Made to Fly: 6 Airport Terminals Taking Design to New Heights

In the new year, explore innovative airport design around the world.

Eric Baldwin Eric Baldwin

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Travel brings people together. In turn, the spaces we occupy when we travel shape our journey and moments of connection. Often one of the most polarizing types of architecture, airports are at their best when they create spaces of comfort and, at times, delight. Airport structures and buildings have grown and changed alongside advancements in aviation. With new programs and amenity spaces, from expansive retail and dining to luxurious lounges, terminal design is constantly being reimagined around the world.

In architecture, terminal design is still fairly new. With airports only emerging in the last century, larger airfields and runways also came with larger terminals or multiple terminals connecting together at a single airport. Today, architects approach terminal design through the lens of security and efficiency, but they are also inspired by surrounding contexts and the act of flying itself. Exploring this fascination with the ocean above us, the following projects illustrate terminal design in airports big and small. They are totally unique projects that give a glimpse into what it means to fly today and the spaces where people are brought together.

Venice Marco Polo Airport: Terminal Refurbishment and Extension

One Works, Venice, Italy

Designed as a gateway project for Venice and a landmark terminal, this renovation and expansion project was also complete alongside the Marco Polo airport masterplan by One Works. To accommodate growth for the airline’s service, the VCE terminal was made to extend capacity to 15 million passengers a year. At the same time, the project needed to respect the historic fabric of Venice and the city’s fragile lagoon ecosystem.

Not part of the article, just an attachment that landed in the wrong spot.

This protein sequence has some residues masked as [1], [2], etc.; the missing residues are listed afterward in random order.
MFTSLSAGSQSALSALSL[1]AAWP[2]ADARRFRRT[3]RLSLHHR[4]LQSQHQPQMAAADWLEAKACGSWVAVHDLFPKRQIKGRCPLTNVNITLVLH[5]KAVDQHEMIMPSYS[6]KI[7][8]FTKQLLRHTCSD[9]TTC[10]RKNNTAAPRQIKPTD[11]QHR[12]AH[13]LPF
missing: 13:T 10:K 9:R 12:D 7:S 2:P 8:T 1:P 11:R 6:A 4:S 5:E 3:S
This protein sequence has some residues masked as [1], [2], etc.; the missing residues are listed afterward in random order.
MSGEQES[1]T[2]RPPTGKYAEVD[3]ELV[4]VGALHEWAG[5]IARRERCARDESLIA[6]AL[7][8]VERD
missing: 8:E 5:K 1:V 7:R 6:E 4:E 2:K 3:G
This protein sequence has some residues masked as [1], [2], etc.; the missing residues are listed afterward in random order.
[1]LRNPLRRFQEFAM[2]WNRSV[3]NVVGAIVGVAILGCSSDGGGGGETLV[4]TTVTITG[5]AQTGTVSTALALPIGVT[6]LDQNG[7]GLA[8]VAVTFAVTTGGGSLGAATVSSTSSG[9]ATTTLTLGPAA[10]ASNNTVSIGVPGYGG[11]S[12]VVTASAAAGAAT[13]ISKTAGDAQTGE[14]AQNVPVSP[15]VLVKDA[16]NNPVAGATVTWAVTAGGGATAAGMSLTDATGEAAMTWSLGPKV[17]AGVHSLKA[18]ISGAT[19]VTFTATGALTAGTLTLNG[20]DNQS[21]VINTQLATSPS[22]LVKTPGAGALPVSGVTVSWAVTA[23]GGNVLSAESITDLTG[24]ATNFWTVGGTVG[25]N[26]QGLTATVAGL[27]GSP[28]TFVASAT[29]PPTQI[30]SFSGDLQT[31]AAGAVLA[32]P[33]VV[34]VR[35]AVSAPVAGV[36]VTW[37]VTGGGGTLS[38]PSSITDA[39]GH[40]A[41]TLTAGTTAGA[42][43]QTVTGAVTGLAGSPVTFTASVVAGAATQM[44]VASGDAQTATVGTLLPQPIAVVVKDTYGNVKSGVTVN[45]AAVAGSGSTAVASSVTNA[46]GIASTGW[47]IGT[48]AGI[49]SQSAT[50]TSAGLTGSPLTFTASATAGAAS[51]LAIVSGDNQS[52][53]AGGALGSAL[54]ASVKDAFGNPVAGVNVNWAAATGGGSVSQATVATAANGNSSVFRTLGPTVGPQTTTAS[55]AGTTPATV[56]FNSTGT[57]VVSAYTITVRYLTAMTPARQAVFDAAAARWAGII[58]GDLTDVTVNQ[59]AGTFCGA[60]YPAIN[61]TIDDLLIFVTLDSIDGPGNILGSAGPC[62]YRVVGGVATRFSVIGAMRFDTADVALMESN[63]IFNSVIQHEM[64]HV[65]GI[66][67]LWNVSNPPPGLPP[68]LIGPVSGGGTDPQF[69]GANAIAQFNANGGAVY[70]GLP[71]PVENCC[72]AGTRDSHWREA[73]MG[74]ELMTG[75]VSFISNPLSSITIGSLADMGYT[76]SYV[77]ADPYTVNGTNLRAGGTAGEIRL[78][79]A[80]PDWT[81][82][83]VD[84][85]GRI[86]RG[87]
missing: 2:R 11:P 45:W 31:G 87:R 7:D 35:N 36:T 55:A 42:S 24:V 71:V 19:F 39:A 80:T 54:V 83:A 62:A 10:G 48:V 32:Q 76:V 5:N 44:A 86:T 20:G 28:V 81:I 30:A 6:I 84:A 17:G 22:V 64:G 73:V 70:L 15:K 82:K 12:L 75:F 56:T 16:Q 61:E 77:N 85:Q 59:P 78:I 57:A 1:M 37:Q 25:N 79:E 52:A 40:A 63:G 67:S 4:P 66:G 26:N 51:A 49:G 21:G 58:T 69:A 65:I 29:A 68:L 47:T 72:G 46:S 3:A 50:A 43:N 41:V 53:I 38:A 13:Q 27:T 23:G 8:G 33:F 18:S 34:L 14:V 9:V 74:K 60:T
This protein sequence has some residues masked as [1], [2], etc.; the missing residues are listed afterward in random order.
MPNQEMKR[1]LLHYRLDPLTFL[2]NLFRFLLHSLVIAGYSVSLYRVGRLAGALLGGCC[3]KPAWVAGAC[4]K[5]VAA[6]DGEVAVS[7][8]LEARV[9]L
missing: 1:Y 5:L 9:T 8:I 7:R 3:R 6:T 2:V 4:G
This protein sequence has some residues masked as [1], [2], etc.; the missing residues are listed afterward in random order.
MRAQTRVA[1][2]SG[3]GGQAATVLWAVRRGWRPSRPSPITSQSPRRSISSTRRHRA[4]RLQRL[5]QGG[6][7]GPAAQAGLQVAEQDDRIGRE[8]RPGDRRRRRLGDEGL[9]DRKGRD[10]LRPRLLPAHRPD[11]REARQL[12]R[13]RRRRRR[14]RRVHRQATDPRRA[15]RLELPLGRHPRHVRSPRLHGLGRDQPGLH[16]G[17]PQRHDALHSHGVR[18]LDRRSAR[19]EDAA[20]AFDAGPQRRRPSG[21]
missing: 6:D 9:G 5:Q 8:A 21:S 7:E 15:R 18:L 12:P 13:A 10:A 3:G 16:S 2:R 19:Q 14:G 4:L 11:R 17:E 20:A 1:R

The first phase of the expansion project was complete in 2017. The scope included work on both the airside and landside of the airport, as well as two new wings built for the front terminal. The structure was designed with an intricate glass roof form that reinterprets Venetian docks. It was made to connect the areas receiving departing and arriving passengers, while also recalling the rich traditions of Venetian glass blowing.

Nanning Airport

Kohn Pedersen Fox Associates, Nanning, China

KPF approached the design for the new Nanning Wuxu airport within a larger plan for growth and expansion of the terminal system. The international airport is located in the capital of the Guanxi Region of China, with a building form inspired by hills in the surrounding mountain range. KPF took on the challenge of developing the masterplan while also allowing for connection to the trains that can bring passengers to the airport.